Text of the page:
They Lived in Headingley
Frank Meadow Sutcliffe (1853-1941): the Whitby Photographer
In the public mind Frank Meadow Sutcliffe and Whitby are virtually synonymous, reproductions his photos of the local fishing community and neighbouring farm workers can be found amongst the usual tourist souvenirs, but Frank Sutcliffe (or to give him his proper name, ‘Francis’) was not born in Whitby, his birthplace was in Cottage Road, Headingley. Frank’s father, Thomas Sutcliffe (1828-71) was a painter who had trained at the Royal Academy School and his mother, the wonderfully named Sarah Lorentia Button was the daughter of a druggist who had worked for the Royal Dockyards in Chatham before moving to Leeds. Cottage Road at the time was born was a relatively new road, built as a result of the enclosure of Headingley Moor in the 1830s. It was not a particularly grand street which suggests that his father was earning a modest and probably unpredictable income from his art despite exhibiting at the Royal Academy and the Royal Society of Water Colourists. Frank’s mother had always told him since his early childhood that ‘she would smother me like the Princes in the Tower if I showed any inclination for being an artist. She thought all artists little better than lunatics’. (actually her second son, Horace Lester did become a painter)
We do not know where Frank was educated, Michael Hiley, a student of his life and work, writes of a minimal education at a local dame school but there was a parish school round the corner at the top of Hollin Lane (established in 1839) so he may well have attended this school. We know little of his early childhood except that his father took his four children for long walks in the countryside, and encouraged them to develop their artistic talents and that they spent time producing their own illustrated story books. Thomas Sutcliffe owned what was probably one of the first cameras in Leeds – many artists saw that photographs might be useful aids to painting – and in his early teens when Frank showed an interest in photography, his father gave him a huge mahogany camera and cleared half the family hayloft to use as a dark room. By this time, Frank was working as a clerk at Tetley’s Brewery, a job he hated.
In 1870 the family moved to Whitby where they had often gone on holiday. One of Thomas’s specialities was marine paintings (he completed 50 paintings of the coastline between Hull and Redcar), and he may well have believed that the market for his work would be better in this burgeoning seaside resort. In the 1871 census, the Sutcliffes were living at Ewe Cote Hall, Ruswarp and Frank is described as a photographer and artist’s assistant, presumably to his father. Later in the year however, his father died leaving the eighteen year-old Frank as the family breadwinner. His father’s friends commissioned him to take photographs of the Lake District and the famous commercial photographer, Francis Frith employed him to photograph the North Riding. Impressed by one of his photographs, John Ruskin even invited Frank to take pictures of Brantwood, his home by Coniston Water. But occasional commissions of this kind hardly amounted to a regular income particularly important now that Frank married a Whitby girl, Eliza Weatherill at the young age of twenty. In 1875, Frank and his wife left Whitby to establish a photographic studio in Tunbridge Wells, a spa town in Kent where perhaps his mother had family connections. Whatever the reason for the move, it proved to be a financial disaster and a year later, they were back in Whitby with their young son. Here he established another photographic studio in a disused jet workshop in Waterloo Yard.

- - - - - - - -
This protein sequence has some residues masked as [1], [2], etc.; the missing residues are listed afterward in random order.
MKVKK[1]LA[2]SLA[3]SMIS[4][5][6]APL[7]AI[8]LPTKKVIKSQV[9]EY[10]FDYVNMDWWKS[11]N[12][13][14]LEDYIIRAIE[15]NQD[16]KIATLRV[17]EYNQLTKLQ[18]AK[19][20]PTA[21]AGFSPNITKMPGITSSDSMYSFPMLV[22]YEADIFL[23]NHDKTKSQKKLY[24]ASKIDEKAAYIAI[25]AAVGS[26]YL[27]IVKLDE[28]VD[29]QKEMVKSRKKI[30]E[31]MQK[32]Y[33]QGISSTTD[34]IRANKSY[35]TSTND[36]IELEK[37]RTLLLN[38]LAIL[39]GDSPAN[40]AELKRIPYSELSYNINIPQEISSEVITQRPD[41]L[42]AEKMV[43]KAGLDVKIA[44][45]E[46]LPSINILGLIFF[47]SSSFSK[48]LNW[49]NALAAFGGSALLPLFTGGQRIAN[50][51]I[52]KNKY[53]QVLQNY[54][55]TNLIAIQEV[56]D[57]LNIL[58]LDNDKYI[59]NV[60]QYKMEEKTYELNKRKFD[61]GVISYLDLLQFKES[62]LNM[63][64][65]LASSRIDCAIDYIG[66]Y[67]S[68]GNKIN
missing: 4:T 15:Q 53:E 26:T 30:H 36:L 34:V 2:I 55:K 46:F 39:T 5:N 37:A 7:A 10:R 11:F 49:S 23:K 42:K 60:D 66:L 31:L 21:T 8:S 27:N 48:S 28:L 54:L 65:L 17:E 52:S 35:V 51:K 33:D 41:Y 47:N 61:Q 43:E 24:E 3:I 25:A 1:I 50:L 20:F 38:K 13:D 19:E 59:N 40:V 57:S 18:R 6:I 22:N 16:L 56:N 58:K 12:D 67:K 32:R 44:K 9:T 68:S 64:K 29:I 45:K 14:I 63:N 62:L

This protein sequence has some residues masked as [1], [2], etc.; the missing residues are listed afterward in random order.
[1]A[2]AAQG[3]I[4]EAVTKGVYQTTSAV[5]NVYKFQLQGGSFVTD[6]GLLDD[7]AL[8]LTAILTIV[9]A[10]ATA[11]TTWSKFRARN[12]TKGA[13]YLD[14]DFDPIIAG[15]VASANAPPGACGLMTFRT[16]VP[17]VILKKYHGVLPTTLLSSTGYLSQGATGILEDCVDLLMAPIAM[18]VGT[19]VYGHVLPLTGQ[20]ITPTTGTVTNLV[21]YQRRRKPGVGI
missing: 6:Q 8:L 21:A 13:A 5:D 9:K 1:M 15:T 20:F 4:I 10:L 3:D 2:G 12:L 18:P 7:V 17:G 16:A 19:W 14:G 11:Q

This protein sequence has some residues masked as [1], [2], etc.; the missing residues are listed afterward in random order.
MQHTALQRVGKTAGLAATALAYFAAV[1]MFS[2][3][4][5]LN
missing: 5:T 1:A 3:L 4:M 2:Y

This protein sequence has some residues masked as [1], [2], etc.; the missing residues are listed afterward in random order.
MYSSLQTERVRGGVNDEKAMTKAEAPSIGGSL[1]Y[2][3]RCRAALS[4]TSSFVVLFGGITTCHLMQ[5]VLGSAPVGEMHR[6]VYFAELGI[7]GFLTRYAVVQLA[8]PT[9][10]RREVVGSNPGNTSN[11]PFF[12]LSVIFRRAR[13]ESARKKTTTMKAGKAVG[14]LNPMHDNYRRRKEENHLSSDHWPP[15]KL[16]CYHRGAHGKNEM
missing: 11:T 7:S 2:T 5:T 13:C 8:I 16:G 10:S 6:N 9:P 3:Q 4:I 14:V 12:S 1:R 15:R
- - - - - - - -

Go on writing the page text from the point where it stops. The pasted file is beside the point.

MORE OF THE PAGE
Earning a living as a photographer meant taking portraits – thousands of them over the years, the photographs that were to make him famous of the port of Whitby and its rural hinterland were a hobby, admittedly one that earned him the admiration of his fellow-photographers and those who saw photography as a new art form. In 1886 Frank took what is probably his most famous photograph, The Water Rats of naked boys playing in the sea. It was exhibited the following year at the British Photographic Society Exhibition where the Prince of Wales, later King Edward VII, saw it and had an enlargement made to hang in Marlborough House. Back in Whitby the local clergy publicly criticised Sutcliffe for ‘showing this print to the corruption of the opposite sex’.
Today Frank Sutcliffe’s work has made Whitby famous around the world, his photographs hang in international art galleries and fetch thousands of pounds when they appear at auctions but for us he is a local lad and the genesis his evocative photography goes back to a hayloft on Cottage Road.